“I didn’t write a word of it on Mull but the landscape is what I know,” says MacIntyre. “The more distanced I am from it in physical terms, the more compelling it becomes. I visit a lot and I still have family there, so I do feel very connected.”
The character of Punch is, he says, a distillation of some of the elderly islanders that surrounded him as a child. “There are so many people who I grew up with who had his turn of phrase. I heard it in my grandfathers, with their wisdom and stories. They could almost reduce people to one-word character assessments.”
In the early stages of writing, MacIntyre didn’t tell anyone what he was up to – not even his wife. “I had a lot of musical projects on the go and we had two girls under two, so our plates were pretty full. And I didn’t want the pressure of thinking about where I was going with it. The fact that it has come together feels like some kind of miracle.”
Perhaps not so miraculous when you consider that MacIntyre hails from a family of writers. His grandfather, Angus, was a bank manager who lived above the bank on Tobermory High Street. Out of working hours, he also wrote poetry, some of which was published, and was known locally as “the Bard of Mull”.
“Anyone coming to the island would come to meet my grandfather,” he recalls. “He was an institution and an amazing character. The last poem he wrote before he died was about my grandmother. It said, ‘You will come with me, my queen, for old men risk a fall.’ It was so good I used it in a song.”
His father, meanwhile, was Kenny MacIntyre, an athlete who broke the triple jump record at the Tobermory Highland Games that had stood since 1899, and who moved into political journalism in his thirties, became Political and Industrial Correspondent for BBC Scotland and an interrogator of such political giants as Margaret Thatcher and John Major.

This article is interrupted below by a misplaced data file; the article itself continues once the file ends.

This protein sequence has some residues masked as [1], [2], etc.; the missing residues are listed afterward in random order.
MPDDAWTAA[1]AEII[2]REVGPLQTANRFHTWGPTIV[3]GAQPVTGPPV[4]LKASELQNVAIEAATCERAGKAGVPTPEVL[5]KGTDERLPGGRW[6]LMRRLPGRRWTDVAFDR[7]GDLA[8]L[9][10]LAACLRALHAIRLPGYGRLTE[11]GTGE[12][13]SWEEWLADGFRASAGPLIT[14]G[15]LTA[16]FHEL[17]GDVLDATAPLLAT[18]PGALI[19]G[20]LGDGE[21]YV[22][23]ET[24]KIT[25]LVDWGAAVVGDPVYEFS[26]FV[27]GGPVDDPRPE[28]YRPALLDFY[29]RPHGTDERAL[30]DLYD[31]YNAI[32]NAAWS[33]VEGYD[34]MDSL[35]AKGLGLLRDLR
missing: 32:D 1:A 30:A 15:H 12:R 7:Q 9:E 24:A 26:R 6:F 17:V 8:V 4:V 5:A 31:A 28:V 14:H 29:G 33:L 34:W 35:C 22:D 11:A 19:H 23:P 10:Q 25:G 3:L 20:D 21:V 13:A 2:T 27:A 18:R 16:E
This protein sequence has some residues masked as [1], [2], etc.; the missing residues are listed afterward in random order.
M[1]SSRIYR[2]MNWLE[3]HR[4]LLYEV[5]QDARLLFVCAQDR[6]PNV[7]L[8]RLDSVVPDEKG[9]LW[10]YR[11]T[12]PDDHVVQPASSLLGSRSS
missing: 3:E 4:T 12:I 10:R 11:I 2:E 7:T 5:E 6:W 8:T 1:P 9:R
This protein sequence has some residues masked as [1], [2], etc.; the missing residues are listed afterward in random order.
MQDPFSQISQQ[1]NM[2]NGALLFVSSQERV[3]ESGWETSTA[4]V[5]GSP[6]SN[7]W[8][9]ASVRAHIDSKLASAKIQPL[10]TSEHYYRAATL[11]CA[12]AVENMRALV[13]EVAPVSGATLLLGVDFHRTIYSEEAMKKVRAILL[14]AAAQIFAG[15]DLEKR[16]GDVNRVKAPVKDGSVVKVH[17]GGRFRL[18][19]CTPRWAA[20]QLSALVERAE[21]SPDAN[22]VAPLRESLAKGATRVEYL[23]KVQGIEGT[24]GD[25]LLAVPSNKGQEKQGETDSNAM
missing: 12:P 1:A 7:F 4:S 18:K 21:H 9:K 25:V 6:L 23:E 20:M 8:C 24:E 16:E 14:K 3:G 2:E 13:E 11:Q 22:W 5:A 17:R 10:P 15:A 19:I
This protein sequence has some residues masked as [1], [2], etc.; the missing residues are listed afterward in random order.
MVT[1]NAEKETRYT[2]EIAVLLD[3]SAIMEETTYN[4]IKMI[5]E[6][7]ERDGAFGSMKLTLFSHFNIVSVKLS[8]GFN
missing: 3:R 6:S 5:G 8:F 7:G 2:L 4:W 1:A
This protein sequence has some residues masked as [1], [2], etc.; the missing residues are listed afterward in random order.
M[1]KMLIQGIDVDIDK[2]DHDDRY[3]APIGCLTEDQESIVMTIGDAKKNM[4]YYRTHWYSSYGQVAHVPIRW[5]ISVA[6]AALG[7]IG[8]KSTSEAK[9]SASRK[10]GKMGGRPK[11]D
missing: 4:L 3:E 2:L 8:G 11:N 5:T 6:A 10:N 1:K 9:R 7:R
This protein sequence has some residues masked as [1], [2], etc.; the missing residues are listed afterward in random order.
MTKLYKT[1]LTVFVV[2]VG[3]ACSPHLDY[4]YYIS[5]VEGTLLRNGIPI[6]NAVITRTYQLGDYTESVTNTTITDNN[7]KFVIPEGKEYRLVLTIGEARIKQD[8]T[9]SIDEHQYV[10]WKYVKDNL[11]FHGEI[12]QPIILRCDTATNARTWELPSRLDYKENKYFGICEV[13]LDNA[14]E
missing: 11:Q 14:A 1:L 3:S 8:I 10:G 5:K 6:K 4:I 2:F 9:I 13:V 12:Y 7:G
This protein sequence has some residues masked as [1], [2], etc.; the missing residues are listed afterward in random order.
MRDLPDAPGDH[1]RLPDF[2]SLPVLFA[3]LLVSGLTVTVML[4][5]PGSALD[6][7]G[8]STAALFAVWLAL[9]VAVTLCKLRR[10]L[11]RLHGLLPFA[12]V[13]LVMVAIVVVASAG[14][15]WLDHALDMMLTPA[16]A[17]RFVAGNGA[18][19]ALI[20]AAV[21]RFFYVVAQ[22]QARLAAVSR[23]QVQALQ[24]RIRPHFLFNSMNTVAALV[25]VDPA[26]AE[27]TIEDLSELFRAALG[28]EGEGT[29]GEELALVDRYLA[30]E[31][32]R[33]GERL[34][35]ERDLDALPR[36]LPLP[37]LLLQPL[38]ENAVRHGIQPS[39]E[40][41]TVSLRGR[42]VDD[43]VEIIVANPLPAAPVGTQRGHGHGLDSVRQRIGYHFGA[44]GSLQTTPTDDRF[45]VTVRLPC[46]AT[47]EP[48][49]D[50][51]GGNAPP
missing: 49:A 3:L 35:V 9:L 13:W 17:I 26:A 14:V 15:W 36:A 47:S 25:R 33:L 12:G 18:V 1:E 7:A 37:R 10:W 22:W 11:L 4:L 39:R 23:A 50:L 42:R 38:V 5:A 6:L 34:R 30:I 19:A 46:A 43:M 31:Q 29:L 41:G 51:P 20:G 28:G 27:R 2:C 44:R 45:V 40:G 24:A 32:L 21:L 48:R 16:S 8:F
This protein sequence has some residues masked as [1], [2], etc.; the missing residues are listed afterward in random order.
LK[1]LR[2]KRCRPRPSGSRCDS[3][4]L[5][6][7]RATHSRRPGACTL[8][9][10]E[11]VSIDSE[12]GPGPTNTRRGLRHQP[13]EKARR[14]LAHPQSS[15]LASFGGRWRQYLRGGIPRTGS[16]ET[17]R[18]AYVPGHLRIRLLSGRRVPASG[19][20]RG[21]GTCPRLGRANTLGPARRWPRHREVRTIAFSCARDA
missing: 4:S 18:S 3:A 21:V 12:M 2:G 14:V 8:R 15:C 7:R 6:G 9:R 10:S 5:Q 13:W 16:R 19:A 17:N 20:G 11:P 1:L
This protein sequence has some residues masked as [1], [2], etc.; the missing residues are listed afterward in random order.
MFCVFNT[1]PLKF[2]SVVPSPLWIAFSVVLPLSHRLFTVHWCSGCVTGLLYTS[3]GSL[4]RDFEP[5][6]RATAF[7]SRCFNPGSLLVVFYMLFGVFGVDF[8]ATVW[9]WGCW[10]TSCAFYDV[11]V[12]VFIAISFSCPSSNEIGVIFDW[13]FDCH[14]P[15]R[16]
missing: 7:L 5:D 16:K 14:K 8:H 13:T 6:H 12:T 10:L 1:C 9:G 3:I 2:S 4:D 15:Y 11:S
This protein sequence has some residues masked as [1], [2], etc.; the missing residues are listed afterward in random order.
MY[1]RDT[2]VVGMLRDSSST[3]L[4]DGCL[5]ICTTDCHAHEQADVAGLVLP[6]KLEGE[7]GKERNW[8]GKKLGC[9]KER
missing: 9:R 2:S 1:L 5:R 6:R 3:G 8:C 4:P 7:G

Kenny was supportive of his son’s musical endeavours, driving him to and from gigs, though he never saw him make a career of it. In 1999, he died of a heart attack at the age of 54. A year later, Colin finally signed a record deal. No wonder Mull Historical Society’s first album, Loss, was about his dad and the island on which he was raised. Since then there have been five more albums, including 2008’s The Water, which featured a poem written and performed by the late Tony Benn.
The following year MacIntyre provided Irvine Welsh with a song for his comedy drama Good Arrows. MacIntyre sees The Letters of Ivor Punch as a further tribute to Mull, even if the island isn’t actually named.
“Since I’ve been releasing records, I’ve been in this weird position of being an ambassador for the island,” he reflects. “Though I’ve struggled with it at times, I’ve got used to it and I’ve come to feel quite proud. So yes, it is a tribute of sorts – to the people, to the landscape and to the ocean in particular. It’s a work of fiction but I realise there’s a lot of me in it.
Writing it has been a strange process – both familiar and completely unknown. Once again, I’ve jumped off a cliff.” Thankfully, he’s lived to tell the tale.